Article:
On September 30, 2008, my youngest daughter was born.
On that same day, the New York Times announced the ten finalists in the “City Rack Design Competition,” one of which will be selected on October 24, 2008, to be “the official city bike rack design.” Admittedly, some of these designs have problems when it comes to functionality. These problems are pointed right away in the comments posted by astute NYTimes readers. And I deeply appreciate the questions raised by Mikael Colville-Andersen on his blog, Copenhagenize, concerning whether money, time, and effort couldn’t be better spent on things like “traffic calming initiatives, more effective bike lanes, positive branding of cycling,” and so on. Absolutely. But his next point is key when considering whether or to what extent something like this might work for a city like Adrian, Michigan: “a bike rack competition is a low budget affair. Installing the racks is easy and inexpensive. It gets lots of press and the results are seen by everyone on the streets. Pedestrians and motorists see them and realize that bicycling is gaining ground.”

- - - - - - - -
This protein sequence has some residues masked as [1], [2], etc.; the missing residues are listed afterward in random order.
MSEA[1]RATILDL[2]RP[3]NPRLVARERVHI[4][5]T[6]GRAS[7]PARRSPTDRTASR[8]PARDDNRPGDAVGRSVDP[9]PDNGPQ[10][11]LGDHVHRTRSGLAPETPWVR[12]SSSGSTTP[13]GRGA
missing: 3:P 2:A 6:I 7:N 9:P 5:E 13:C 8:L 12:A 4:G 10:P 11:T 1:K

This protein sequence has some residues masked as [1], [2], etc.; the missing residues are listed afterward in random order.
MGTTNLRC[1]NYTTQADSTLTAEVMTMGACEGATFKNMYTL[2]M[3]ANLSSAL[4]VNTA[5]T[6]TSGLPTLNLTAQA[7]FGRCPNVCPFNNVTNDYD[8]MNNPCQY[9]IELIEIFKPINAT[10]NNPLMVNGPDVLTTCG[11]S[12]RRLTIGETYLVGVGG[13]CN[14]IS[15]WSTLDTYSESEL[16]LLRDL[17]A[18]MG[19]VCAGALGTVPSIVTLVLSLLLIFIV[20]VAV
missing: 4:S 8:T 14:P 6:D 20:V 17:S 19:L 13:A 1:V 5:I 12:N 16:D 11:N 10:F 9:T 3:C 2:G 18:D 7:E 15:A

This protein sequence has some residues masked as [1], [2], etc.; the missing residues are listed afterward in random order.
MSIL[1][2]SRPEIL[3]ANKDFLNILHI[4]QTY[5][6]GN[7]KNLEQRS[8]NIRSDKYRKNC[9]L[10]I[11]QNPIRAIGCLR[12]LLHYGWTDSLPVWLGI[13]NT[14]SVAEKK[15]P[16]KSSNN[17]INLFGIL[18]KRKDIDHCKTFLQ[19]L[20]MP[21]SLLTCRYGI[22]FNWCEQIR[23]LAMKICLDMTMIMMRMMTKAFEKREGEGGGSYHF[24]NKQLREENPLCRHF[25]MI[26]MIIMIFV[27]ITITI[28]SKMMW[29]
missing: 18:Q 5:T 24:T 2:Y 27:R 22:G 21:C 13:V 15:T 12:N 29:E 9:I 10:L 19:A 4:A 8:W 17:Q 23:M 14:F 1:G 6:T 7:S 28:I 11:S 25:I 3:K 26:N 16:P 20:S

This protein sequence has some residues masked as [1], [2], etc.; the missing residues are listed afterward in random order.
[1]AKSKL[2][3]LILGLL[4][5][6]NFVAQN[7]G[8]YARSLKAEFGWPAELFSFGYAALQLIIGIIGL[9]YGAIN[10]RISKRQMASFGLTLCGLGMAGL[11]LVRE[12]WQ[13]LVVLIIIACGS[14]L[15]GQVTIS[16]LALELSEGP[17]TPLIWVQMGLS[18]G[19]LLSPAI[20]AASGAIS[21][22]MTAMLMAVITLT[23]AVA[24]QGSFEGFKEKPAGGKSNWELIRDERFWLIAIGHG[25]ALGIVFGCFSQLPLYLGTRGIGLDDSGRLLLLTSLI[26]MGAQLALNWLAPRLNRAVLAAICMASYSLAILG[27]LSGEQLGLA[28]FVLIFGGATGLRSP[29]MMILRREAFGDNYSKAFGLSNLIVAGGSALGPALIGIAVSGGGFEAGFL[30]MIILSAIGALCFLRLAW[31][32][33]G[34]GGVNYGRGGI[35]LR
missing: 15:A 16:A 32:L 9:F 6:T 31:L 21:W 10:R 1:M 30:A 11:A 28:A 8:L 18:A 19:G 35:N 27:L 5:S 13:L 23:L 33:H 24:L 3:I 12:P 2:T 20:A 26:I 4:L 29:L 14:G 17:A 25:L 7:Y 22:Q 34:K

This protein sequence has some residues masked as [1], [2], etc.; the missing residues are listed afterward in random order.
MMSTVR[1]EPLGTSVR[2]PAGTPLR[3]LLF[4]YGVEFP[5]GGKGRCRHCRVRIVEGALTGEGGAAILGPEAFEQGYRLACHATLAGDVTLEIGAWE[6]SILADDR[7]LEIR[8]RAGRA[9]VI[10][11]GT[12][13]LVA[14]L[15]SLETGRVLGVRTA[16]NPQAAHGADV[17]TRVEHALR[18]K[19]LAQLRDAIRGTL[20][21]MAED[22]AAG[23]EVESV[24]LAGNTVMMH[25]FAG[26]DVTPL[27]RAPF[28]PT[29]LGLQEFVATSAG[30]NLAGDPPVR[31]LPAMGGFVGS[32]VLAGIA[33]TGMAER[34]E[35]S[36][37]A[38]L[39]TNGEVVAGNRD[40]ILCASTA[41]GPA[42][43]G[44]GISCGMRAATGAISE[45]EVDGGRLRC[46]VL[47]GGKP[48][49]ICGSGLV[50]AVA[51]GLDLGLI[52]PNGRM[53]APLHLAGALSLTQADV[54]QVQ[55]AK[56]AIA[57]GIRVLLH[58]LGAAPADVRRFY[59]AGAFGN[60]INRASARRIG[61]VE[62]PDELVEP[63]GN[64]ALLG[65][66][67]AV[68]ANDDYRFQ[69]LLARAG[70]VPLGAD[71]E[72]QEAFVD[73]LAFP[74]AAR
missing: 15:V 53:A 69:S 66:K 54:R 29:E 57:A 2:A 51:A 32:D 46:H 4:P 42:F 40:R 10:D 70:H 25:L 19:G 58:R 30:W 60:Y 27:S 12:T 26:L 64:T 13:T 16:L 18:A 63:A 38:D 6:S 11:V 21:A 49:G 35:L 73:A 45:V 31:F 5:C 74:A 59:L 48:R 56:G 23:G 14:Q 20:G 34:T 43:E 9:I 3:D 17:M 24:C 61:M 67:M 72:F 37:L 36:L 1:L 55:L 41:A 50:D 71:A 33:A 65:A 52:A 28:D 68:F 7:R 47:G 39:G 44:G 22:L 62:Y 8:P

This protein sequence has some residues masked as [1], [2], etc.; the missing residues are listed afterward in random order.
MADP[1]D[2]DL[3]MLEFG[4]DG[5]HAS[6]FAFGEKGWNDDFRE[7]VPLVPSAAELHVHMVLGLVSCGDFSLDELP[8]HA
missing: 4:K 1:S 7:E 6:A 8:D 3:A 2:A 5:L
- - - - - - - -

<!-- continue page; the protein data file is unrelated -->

These bike racks look totally cool. They are eye-catching, stylish, whimsical, and engaging. Not only do they promote cycling and bike culture (in all its forms), they beautify an urban landscape with art and thereby benefit everyone who shares that space.
Cities like Adrian operate on a smaller scale. If the design contest and the subsequent installation of racks is already a relatively small expense in a city the size of New York, how much more viable is it in a city the size of Adrian? Adrian also needs to see an increase in the number of active riders, designated bike lanes, and all the rest. But I wonder if things like that are not, in fact, more likely to follow something like the installation of artistically designed bike racks, by virtue of the fact that we’re talking about a smaller community.